Asking Alexandria

Our Rating

8 Our Score

Self-titled and self-assured in latest album

Brandon Collins/Copy Editor

Asking Alexandria, an English rock band from York, England formed in 2006, seems to have been on a constant downwards spiral the last six years. From drama and poor releases of albums to
original vocalist, Danny Worsnop, leaving the band in 2015 to focus on his other band and solo career, the band has been slowly falling from grace, losing fans left and right.

Following the release of the band’s fourth album, The Black, in 2016 with new lead vocalist Denis Stoff, many fans seemed distressed because they felt that band’s essential sound left with Worsnop. Because of this, the band went out and stated that they were now experimenting with the music in an attempt to prevent backlash from the fan base. Although Stoff came from a similar metalcore band, Make Me Famous, that even cited Asking Alexandria as a role model band for them, many of the fans lost interest, and the band continued to fall.

However, all that seemed to change early last year when the band announced that they would be reuniting with Worsnop and working on a new, self-titled album, Asking Alexandria, which departs from their original metalcore work, and now incorporates other musical genre influences such as stadium rock, pop, and even country.

The album, released on Dec. 15 of last year, opens to Worsnop stating “I’ve been away, a little while,” which the band follows with their uniquely polished riffs battling with a modicum of synth, with Worsnop’s vocals harmonizing with both the highs and lows of the song tempo.

The song is followed on the album by the lead single, “Into the Fire,” which is just as grandiose and pompous as the previous song, “Alone in a Room,” and is similar to that of the original Asking Alexandria musical style. Many have claimed that it is the track that shows the return of the band as a vital part of music in the rock industry.

“Hopelessly Hopeful” and “Where Did It Go” are both a mix of soothing voices and beats, to their more well known fast paced drums and strums. The two songs are both, in their distinct ways, the perfect combination of melodies and seductive beats.

Other songs on the album, such as “Rise Up” and “When The Lights Come On,” both seem like a musical compilation of Asking Alexandria meets Slipknot meets Paramore meets Panic! at the Disco. Both songs seem like songs that the band would love to perform live and potentially bring the roof down. “When The Lights Come On” seems to grab much more pop element then most songs on the album, and may even be a preview of what we can expect from Asking Alexandria in the future.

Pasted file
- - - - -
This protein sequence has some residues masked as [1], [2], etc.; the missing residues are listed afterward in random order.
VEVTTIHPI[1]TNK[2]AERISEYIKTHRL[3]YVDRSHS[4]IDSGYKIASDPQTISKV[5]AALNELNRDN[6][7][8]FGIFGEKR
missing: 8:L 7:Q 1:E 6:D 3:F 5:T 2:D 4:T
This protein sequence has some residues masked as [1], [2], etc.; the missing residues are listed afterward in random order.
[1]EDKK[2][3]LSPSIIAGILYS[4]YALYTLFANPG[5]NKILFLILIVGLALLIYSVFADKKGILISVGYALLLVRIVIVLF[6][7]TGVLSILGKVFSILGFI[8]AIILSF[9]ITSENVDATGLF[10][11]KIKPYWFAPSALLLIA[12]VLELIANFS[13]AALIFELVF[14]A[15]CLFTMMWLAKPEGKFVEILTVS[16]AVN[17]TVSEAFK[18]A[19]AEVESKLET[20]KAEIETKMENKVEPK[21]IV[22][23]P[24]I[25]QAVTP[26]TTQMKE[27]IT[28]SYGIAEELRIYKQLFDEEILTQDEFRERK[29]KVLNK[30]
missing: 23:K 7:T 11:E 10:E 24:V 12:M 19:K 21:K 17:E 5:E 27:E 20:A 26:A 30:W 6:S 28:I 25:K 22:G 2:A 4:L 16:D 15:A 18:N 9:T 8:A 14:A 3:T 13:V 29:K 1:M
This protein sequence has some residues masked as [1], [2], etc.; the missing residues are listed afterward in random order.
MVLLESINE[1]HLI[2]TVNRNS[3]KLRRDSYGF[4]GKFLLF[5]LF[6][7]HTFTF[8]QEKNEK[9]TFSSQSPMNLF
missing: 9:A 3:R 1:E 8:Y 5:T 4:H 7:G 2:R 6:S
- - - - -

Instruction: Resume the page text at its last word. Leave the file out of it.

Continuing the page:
“Under Denver” is the first of two ballad-like songs on the album. It seems like that beyond cheesy song that a metal band puts out once every blue moon, but yet it just works for the band.

They executed the song so well that you cannot help but sing along when you finally learn the words. “Vultures” is the other ballad-like song on the album, but unlike “Under Denver” which still has the use of electric guitar and quick beats, “Vultures” is acoustically driven.

Given Worsnop’s solo career in country music, it is not hard to find where the basis for this song originates. This song is one of two songs on the album that includes no screaming in any form on the album and is probably one of their more easy-listening songs on their discography.

“Eve” is easily the most reminiscent of the band’s classic style of heavy riffs, hard beats, and almost constant screaming. “I Am One” seems just like a basic metalcore song, with highs and lows in both vocals and instrumentals. “Empire” is just a question altogether. Seemingly put on the album almost as a mistake, it features Bingx, a Seattle based Hip-Hop artist. For the first half of the song, it seems like a very modern pop meets hip-hop song that we see now and then.

Overall, the record was pretty good. Although it had a few songs that just seemed randomly there, most songs were distinctly Asking Alexandria, and are something we would like to see more of in the future. From heavy hitters to soft ballads, Asking Alexandria has piqued our interest with this album and are surely back on an upward trend.